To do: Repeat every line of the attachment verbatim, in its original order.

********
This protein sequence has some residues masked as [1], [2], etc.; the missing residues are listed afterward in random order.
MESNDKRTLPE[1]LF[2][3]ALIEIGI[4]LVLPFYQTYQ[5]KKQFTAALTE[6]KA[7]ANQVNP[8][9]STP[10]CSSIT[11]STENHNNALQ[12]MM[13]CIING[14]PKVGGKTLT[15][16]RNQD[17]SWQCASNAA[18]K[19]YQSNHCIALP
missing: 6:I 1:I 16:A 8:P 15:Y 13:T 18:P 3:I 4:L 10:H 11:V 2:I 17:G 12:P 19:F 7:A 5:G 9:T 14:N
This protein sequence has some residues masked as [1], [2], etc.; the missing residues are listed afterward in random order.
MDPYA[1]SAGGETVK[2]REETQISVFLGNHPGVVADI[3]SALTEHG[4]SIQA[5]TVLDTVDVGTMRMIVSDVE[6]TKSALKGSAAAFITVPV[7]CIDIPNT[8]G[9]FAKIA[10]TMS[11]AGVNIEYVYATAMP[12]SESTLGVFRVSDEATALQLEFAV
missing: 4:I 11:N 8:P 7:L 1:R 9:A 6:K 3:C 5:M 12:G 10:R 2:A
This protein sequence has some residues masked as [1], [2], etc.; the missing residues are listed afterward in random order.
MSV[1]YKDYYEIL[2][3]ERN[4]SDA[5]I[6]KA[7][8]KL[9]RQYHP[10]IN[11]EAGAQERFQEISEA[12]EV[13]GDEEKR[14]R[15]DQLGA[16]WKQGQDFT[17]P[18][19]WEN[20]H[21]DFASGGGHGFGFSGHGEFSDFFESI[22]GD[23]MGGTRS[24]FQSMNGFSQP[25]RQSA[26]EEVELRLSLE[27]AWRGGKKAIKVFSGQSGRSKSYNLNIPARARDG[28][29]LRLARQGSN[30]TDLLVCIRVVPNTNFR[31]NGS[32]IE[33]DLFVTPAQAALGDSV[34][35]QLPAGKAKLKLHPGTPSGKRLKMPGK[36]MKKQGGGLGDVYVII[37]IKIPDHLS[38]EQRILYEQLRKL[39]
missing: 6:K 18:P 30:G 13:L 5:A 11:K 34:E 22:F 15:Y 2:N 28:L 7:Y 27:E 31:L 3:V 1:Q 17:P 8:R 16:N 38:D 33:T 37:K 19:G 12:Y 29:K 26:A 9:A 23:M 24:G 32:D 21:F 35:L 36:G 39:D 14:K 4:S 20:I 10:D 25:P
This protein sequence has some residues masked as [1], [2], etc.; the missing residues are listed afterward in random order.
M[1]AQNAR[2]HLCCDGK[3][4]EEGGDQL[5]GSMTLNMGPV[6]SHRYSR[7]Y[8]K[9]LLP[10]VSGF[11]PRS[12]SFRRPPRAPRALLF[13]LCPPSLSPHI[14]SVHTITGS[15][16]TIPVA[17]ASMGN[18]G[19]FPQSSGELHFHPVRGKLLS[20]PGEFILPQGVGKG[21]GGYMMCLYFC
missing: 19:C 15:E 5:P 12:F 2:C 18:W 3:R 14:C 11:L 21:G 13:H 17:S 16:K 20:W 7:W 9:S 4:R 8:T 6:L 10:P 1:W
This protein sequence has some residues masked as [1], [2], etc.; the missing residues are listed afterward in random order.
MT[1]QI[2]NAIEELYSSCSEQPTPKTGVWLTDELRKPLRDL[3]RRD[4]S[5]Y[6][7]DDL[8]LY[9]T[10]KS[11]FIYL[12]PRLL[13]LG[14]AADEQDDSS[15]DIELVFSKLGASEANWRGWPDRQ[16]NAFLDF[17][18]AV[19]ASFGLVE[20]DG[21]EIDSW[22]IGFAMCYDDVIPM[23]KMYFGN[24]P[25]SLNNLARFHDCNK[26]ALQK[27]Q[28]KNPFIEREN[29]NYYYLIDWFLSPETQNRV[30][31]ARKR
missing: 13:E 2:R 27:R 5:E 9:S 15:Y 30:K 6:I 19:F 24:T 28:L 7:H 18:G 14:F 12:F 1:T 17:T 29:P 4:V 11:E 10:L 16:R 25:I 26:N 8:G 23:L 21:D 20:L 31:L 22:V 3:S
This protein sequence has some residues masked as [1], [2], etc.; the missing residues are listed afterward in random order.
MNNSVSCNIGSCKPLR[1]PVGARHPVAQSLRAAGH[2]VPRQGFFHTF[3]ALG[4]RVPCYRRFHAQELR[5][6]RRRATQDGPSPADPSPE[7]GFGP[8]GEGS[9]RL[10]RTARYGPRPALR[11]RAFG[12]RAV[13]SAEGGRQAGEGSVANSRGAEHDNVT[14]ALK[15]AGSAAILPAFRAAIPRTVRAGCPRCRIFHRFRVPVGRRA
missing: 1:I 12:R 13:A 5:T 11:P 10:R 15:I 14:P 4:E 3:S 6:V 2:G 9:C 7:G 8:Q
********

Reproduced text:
This protein sequence has some residues masked as [1], [2], etc.; the missing residues are listed afterward in random order.
MESNDKRTLPE[1]LF[2][3]ALIEIGI[4]LVLPFYQTYQ[5]KKQFTAALTE[6]KA[7]ANQVNP[8][9]STP[10]CSSIT[11]STENHNNALQ[12]MM[13]CIING[14]PKVGGKTLT[15][16]RNQD[17]SWQCASNAA[18]K[19]YQSNHCIALP
missing: 6:I 1:I 16:A 8:P 15:Y 13:T 18:P 3:I 4:L 10:H 11:V 2:I 17:G 12:P 19:F 7:A 5:G 9:T 14:N
This protein sequence has some residues masked as [1], [2], etc.; the missing residues are listed afterward in random order.
MDPYA[1]SAGGETVK[2]REETQISVFLGNHPGVVADI[3]SALTEHG[4]SIQA[5]TVLDTVDVGTMRMIVSDVE[6]TKSALKGSAAAFITVPV[7]CIDIPNT[8]G[9]FAKIA[10]TMS[11]AGVNIEYVYATAMP[12]SESTLGVFRVSDEATALQLEFAV
missing: 4:I 11:N 8:P 7:L 1:R 9:A 6:K 3:C 5:M 12:G 10:R 2:A
This protein sequence has some residues masked as [1], [2], etc.; the missing residues are listed afterward in random order.
MSV[1]YKDYYEIL[2][3]ERN[4]SDA[5]I[6]KA[7][8]KL[9]RQYHP[10]IN[11]EAGAQERFQEISEA[12]EV[13]GDEEKR[14]R[15]DQLGA[16]WKQGQDFT[17]P[18][19]WEN[20]H[21]DFASGGGHGFGFSGHGEFSDFFESI[22]GD[23]MGGTRS[24]FQSMNGFSQP[25]RQSA[26]EEVELRLSLE[27]AWRGGKKAIKVFSGQSGRSKSYNLNIPARARDG[28][29]LRLARQGSN[30]TDLLVCIRVVPNTNFR[31]NGS[32]IE[33]DLFVTPAQAALGDSV[34][35]QLPAGKAKLKLHPGTPSGKRLKMPGK[36]MKKQGGGLGDVYVII[37]IKIPDHLS[38]EQRILYEQLRKL[39]
missing: 6:K 18:P 30:G 13:L 5:A 11:K 34:E 22:F 15:Y 2:N 28:L 7:Y 27:E 31:L 3:V 1:Q 17:P 8:R 16:N 38:D 33:T 37:K 19:G 12:Y 29:K 26:A 9:A 23:M 24:G 32:D 21:F 35:L 36:G 39:D 14:K 4:S 20:I 10:D 25:P
This protein sequence has some residues masked as [1], [2], etc.; the missing residues are listed afterward in random order.
M[1]AQNAR[2]HLCCDGK[3][4]EEGGDQL[5]GSMTLNMGPV[6]SHRYSR[7]Y[8]K[9]LLP[10]VSGF[11]PRS[12]SFRRPPRAPRALLF[13]LCPPSLSPHI[14]SVHTITGS[15][16]TIPVA[17]ASMGN[18]G[19]FPQSSGELHFHPVRGKLLS[20]PGEFILPQGVGKG[21]GGYMMCLYFC
missing: 19:C 15:E 5:P 12:F 2:C 18:W 3:R 14:C 11:L 21:G 13:H 17:S 16:K 20:W 7:W 9:S 4:R 8:T 6:L 10:P 1:W
This protein sequence has some residues masked as [1], [2], etc.; the missing residues are listed afterward in random order.
MT[1]QI[2]NAIEELYSSCSEQPTPKTGVWLTDELRKPLRDL[3]RRD[4]S[5]Y[6][7]DDL[8]LY[9]T[10]KS[11]FIYL[12]PRLL[13]LG[14]AADEQDDSS[15]DIELVFSKLGASEANWRGWPDRQ[16]NAFLDF[17][18]AV[19]ASFGLVE[20]DG[21]EIDSW[22]IGFAMCYDDVIPM[23]KMYFGN[24]P[25]SLNNLARFHDCNK[26]ALQK[27]Q[28]KNPFIEREN[29]NYYYLIDWFLSPETQNRV[30][31]ARKR
missing: 13:E 2:R 27:R 5:E 9:S 15:Y 30:K 6:I 19:F 24:T 28:L 7:H 18:G 14:F 12:F 1:T 17:T 29:P 4:V 11:E 10:L 16:R 25:I 26:N 8:G 23:L 21:D 20:L 31:L 22:V 3:S
This protein sequence has some residues masked as [1], [2], etc.; the missing residues are listed afterward in random order.
MNNSVSCNIGSCKPLR[1]PVGARHPVAQSLRAAGH[2]VPRQGFFHTF[3]ALG[4]RVPCYRRFHAQELR[5][6]RRRATQDGPSPADPSPE[7]GFGP[8]GEGS[9]RL[10]RTARYGPRPALR[11]RAFG[12]RAV[13]SAEGGRQAGEGSVANSRGAEHDNVT[14]ALK[15]AGSAAILPAFRAAIPRTVRAGCPRCRIFHRFRVPVGRRA
missing: 1:I 12:R 13:A 5:T 11:P 10:R 15:I 14:P 4:E 3:S 6:V 2:G 9:C 7:G 8:Q